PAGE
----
News release

Home prices may face prolonged adjustment due to relative supply surplus

Shares of five major local developers in government bidding in the past three years increase to over 60%

January 18, 2024

Yvonne Liu

Public Relations Director, Hong Kong and Macao
+852 28465264

HONG KONG, 18 January 2023 – The housing market will be in the phase of relative surplus between 2024 and 2027, based on the annual average sales of new homes of 16,400 flats (from 2002 to 2023) as a baseline. The housing market may still face a prolonged adjustment period in this phase and the backlog of unsold completed units, according to JLL's latest Residential Market Monitor released today.

Meanwhile, the five major local developers by market cap (Cheung Kong, Sun Hung Kai Properties, Henderson Land, New World Development and Sino Land) saw their share of residential GFA from government land sales rise from 51.9% in 2018-2020 to 61.4% in 2021-2023, with mainland developers being less active in land biddings as before. The situation is expected to continue.

According to JLL Research, due to the long cycle of residential development projects, the supply of housing always lags behind price fluctuations. When property prices are high, commencements of construction increase, and when prices are low, commencements of construction decrease. Hence, the residential completion figure exhibits a cycle that can last around a decade. Using an annual average primary transaction of 16,400 units (from 2002 to 2023) as a baseline, the housing supply cycle can be distinctly divided into two phases: relative surplus and relative shortage. Despite the market being affected by other external, political, and economic factors, property prices generally trended downward during relative housing surplus and trended upward during relative housing shortage. When the three-year moving average (3YMA) for private residential supply stayed above the average primary transaction volume between 1997 and 2007, the overall home price index fell by 12.3%. Conversely, when supply maintained below this baseline between 2008 and 2017, the index surged by nearly 200%.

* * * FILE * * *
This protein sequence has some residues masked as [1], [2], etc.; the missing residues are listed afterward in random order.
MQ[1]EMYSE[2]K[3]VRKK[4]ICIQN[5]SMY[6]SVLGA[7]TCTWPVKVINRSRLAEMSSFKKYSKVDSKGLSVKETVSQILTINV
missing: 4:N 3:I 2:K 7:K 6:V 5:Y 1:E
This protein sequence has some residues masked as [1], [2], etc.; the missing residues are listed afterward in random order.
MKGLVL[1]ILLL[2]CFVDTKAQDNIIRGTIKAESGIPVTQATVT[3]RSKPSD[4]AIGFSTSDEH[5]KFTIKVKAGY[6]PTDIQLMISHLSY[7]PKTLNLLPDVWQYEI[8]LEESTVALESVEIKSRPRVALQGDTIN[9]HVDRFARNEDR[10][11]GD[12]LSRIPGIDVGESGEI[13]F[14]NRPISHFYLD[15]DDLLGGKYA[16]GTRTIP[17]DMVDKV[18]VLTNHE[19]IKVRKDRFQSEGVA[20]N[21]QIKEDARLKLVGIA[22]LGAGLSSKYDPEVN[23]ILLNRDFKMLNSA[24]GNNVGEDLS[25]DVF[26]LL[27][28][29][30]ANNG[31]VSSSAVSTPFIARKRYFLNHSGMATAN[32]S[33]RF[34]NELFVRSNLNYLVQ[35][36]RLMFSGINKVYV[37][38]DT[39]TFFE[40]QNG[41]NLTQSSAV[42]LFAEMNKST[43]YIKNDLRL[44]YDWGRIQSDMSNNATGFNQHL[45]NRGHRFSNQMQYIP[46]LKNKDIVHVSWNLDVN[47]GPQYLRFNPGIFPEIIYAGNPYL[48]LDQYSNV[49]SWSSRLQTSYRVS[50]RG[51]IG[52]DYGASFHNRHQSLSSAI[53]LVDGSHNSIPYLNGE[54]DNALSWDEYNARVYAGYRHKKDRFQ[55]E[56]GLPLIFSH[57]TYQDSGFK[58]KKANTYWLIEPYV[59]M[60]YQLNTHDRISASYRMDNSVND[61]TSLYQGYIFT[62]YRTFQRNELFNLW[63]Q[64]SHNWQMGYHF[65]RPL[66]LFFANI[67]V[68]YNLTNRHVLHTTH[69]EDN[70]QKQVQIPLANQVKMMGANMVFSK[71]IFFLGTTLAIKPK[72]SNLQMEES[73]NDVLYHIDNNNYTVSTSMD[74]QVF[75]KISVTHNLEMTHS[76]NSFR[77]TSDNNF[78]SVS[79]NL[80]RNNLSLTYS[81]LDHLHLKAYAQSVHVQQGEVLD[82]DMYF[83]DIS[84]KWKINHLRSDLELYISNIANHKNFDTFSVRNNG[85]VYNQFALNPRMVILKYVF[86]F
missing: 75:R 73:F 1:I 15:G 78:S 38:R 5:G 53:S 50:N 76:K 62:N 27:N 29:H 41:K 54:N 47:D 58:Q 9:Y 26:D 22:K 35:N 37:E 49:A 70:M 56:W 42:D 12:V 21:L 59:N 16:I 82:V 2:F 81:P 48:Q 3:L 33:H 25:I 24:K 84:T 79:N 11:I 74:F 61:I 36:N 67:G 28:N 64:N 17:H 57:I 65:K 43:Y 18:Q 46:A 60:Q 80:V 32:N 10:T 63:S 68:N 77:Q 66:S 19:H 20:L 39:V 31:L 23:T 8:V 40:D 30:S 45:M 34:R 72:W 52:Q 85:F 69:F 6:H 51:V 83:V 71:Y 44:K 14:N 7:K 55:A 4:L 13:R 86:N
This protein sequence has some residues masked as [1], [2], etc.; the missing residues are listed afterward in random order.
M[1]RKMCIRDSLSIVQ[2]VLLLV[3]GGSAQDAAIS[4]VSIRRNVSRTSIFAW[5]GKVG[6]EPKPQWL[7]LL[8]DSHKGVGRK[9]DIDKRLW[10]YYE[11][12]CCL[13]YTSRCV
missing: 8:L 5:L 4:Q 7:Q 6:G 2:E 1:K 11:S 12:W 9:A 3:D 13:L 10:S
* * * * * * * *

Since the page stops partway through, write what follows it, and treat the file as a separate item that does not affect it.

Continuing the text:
Norry Lee, Senior Director of Projects Strategy and Consultancy Department at JLL in Hong Kong, said: "Between 2018 and 2023, the 3YMA has consistently exceeded the baseline, and home prices have experienced a 10.4% drop as of November 2023 compared to 2018. We anticipate housing supply to stay above the baseline through the current cycle—from 2018 to 2027, implying the potential of an extended downward price trend due to relative surplus. In the recent quarterly land sale programme, the government withheld residential sites from tender, a move unseen since the land sale programme's inception in 2010, and brought the cumulative anticipated units from the land supply in this fiscal year to 11,530 units, which is below the annual target of 12,900. Such measures to moderate future supply could potentially hasten the end of the current oversupply cycle. However, the market may still face a prolonged adjustment period due to the backlog of unsold completed units."

Cathie Chung, Senior Director of Research at JLL in Hong Kong, said: "In the absence of positive catalysts to boost residential demand, it is anticipated that the sales velocity will continue to be sluggish throughout 2024. Developers are expected to maintain a cautious stance on land bidding, and the sites that rolled over from the current land sale programme could encounter a continued lack of interest in the subsequent financial year, barring any favourable changes in land sale mechanism or demand-side policy. Developers with high gearing ratios have displayed a lack of risk appetite in the land market. Mainland developers, previously significant players due to their aggressive land acquisitions, have scaled back considerably. Their share of the residential Gross Floor Area (GFA) from government land sales decreased from 52.3% during 2018-2020 to just 14.3% in 2021-2023. In contrast, the five major local developers saw their share of residential GFA from government land sales rise from 51.9% in 2018-2020 to 61.4% in 2021-2023. Furthermore, local developers with strong financial positions are capitalising on market conditions. Sino Land Co Ltd, for instance, with a net cash position of HKD 42 billion as of June 2023, has acquired three residential sites in the past three months, including two government land sales in Cheung Sha and Kai Tak, and a redevelopment project in Kowloon City."


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